This is a re-post of my guest blog on Interfaith Discussion.
The folks behind Interfaith Discussion Blog were nice enough to introduce themselves and invite me to participate in thisr new and promising forum. From what I’ve seen so far, it’s going to be an amazing place. I’m certainly excited to watch it grow and grateful for the opportunity to share my thoughts on faith and family with you here.
I suppose it’s best to give you a little background about me. It might help shed some light on how I arrived where I am today and why I hold the views and perspectives that I do. I’m an only child born into a loving Midwestern American family. Although I grew up in the city, most of my extended family are Nebraska farmers with a tight sense of family, church and community. I was raised on a mixture of Lutheran and Catholic values, however I have to confess I wasn’t much of a church-goer. I’m a daughter, a mother, a wife, an author, and a human being.
Growing up without sisters or brothers, I learned to entertain myself and I was comfortable being alone. I spent many hours as a kid sitting up in the branches of our apple tree watching the sky and pondering life and this “god thing” they were teaching me about in Sunday school. There were things they said that confused me, but it opened a deep curiosity that’s driven me these past 50 years to look deeper and deeper for the answers. The two biggest questions: “What is God?”and “Who am I?” have been the torchlight.
This curiosity has led me to spend time living in the Middle East and India. Although that curiosity wasn’t the conscious aim or reason for my adventures (or misadventures), it led me to a broader view of humanity and different perspectives on faith, family and God. I’ve seen the best and the worst. But underneath it all, no matter what brand of worship people ascribe to, we are all essentially the same and one of our common denominators is family.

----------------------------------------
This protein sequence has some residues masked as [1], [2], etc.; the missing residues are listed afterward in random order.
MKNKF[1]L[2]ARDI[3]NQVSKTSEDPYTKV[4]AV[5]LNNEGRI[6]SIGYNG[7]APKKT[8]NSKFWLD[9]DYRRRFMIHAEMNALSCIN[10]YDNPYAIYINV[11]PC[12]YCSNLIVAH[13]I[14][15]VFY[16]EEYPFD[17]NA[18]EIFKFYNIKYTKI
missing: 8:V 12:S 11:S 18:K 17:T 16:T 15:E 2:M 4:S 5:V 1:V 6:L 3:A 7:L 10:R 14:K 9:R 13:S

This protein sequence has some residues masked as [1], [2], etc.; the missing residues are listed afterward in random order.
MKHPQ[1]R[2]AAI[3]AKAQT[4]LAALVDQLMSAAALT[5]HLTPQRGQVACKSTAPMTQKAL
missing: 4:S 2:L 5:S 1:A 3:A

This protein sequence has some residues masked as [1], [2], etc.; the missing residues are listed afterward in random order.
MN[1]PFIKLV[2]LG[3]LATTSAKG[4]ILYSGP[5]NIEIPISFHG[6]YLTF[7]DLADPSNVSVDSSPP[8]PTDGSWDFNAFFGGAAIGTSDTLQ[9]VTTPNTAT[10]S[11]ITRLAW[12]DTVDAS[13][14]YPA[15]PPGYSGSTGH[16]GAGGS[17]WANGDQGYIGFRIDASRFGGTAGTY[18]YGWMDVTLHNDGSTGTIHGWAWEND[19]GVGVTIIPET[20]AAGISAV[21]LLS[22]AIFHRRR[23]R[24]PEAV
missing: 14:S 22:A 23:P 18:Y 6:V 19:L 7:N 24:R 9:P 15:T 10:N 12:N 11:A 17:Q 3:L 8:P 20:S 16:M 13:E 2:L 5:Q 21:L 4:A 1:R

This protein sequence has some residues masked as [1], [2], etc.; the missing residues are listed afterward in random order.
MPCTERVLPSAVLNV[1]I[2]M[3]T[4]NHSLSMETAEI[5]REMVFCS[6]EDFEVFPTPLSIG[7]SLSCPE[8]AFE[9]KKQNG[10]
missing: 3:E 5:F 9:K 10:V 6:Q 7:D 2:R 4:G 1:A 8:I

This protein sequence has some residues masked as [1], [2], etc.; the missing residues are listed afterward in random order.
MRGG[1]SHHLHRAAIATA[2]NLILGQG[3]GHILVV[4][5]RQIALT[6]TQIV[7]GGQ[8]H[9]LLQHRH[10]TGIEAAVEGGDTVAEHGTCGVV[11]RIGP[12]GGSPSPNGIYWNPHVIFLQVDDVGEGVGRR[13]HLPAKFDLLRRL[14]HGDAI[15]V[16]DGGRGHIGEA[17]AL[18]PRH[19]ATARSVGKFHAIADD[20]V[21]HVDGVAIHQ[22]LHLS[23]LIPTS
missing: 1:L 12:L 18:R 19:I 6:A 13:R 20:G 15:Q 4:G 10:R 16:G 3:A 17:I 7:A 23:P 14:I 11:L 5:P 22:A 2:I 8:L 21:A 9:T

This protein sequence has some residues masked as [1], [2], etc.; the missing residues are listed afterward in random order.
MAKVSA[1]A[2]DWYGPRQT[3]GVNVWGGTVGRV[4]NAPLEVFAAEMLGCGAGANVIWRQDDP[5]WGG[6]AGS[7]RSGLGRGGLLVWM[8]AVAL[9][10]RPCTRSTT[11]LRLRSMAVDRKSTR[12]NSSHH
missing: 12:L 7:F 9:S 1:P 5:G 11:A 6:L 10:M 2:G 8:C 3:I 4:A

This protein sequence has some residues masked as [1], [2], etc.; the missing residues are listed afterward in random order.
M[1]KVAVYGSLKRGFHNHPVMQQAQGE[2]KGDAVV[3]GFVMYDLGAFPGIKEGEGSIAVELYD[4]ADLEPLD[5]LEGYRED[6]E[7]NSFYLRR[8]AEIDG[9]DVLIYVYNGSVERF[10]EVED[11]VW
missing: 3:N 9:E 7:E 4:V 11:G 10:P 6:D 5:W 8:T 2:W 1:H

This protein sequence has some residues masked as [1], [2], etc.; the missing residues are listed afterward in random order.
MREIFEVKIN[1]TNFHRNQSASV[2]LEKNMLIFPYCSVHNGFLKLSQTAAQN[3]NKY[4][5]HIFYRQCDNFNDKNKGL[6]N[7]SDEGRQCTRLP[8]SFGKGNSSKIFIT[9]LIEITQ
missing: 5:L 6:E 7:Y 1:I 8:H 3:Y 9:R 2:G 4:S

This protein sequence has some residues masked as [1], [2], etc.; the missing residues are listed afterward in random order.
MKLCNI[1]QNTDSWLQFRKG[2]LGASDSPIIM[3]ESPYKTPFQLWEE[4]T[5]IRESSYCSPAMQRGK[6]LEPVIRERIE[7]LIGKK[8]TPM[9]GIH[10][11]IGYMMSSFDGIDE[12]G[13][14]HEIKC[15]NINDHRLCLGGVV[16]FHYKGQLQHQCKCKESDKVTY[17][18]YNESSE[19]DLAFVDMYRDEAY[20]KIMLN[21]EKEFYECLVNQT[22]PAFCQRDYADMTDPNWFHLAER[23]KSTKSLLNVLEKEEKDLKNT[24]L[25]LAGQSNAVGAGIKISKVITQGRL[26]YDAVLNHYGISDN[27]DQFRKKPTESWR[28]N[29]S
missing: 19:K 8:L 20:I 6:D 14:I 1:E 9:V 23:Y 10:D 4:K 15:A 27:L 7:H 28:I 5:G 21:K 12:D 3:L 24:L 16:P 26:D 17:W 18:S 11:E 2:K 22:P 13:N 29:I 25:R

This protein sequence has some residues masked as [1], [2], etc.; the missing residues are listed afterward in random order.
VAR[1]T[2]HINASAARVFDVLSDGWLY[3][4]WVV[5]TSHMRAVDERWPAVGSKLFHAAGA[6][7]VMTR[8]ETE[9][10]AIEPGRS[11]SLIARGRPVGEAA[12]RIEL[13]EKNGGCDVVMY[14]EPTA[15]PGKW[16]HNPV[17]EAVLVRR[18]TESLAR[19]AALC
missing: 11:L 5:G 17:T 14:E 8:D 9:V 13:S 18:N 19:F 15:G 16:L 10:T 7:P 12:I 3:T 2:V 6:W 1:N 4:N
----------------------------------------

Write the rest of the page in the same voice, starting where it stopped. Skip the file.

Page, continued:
We all value our families. We just do it a little differently. In our western countries, we encourage our children once fledged to fly the nest and make their way. We wish them well, hold them in our hearts, but don’t place heavy expectations on them to stick close by, not that we don’t wish they would. In the East and Middle East the family unit is held more tightly together physically. Extended families often live together in the same homes, each generation assisting the next. I knew a family in Egypt who took this so seriously, the family patriarch required cousins to marry cousins to keep their family “pure” and together, all living in the same family-owned apartment building. In India, children are a couple’s retirement plan and assurance that their needs will be met in old age. Several generations often live together. In both cultures, spouses are usually chosen by the families to assure the most advantageous fit into their fold. Love marriages aren’t the norm as they are in the West.
I have to admit this has left me conflicted about my own family. Now that I’m in India, it’s not easy being so far away from them. I worry. I fret. And most assuredly I miss them; sometimes unbearably. There’s always that tug of war between living my life and my longing to still be close to them. One thing is certain in all this, and one of the most valuable lessons we can all learn from family is love knows no distance or boundary. In my heart and thoughts they are always as close to me as if they were under my roof. No number of years or miles can change that.
I no longer follow any specific faith, but I do remain true to my inner journey. I hold my spirituality dear with unwavering commitment and I’m finding a level of peace within myself I never dreamed possible. It comes when I immerse myself in silence. There I can commune with the answers to all of my questions and can find surety. I don’t give it a name because I know if I do, I pollute it. All I can do is go forward and let those answers live in me and be expressed through who am I and what I do. That, to me, is the elusive Truth.
I’ve also come to learn, while in this silent place, there is a broader definition of “family” and it’s one we easily forget. Although my own family holds a special place in my heart, my extended family, and yours, is humanity. We may not meet, we may never know what the other looks like, we may hold different views and beliefs, do things in different ways, but we share the same home; Earth. We are related. This may sound idealistic, but to me it’s a truth I can no longer question.
The religions teach us this but it requires moving outside the comfort zone of fellowship to embrace it. That’s where faith comes in. Daring to be brave enough to walk the talk with those who are different without differentiating yourself. The beliefs belong in the heart not the mouth. Their expression should neither judge those who are different nor require them to be any different than they are. Faith should guide us into this human family with a sense of celebration that we are all unique, all doing the best we can. They should express themselves through the same approach we use with our own little families. Let love and loving ways be the guide as we face disagreements and resolutions–because we are family. We mustn’t forget that and never forget the love that binds us all.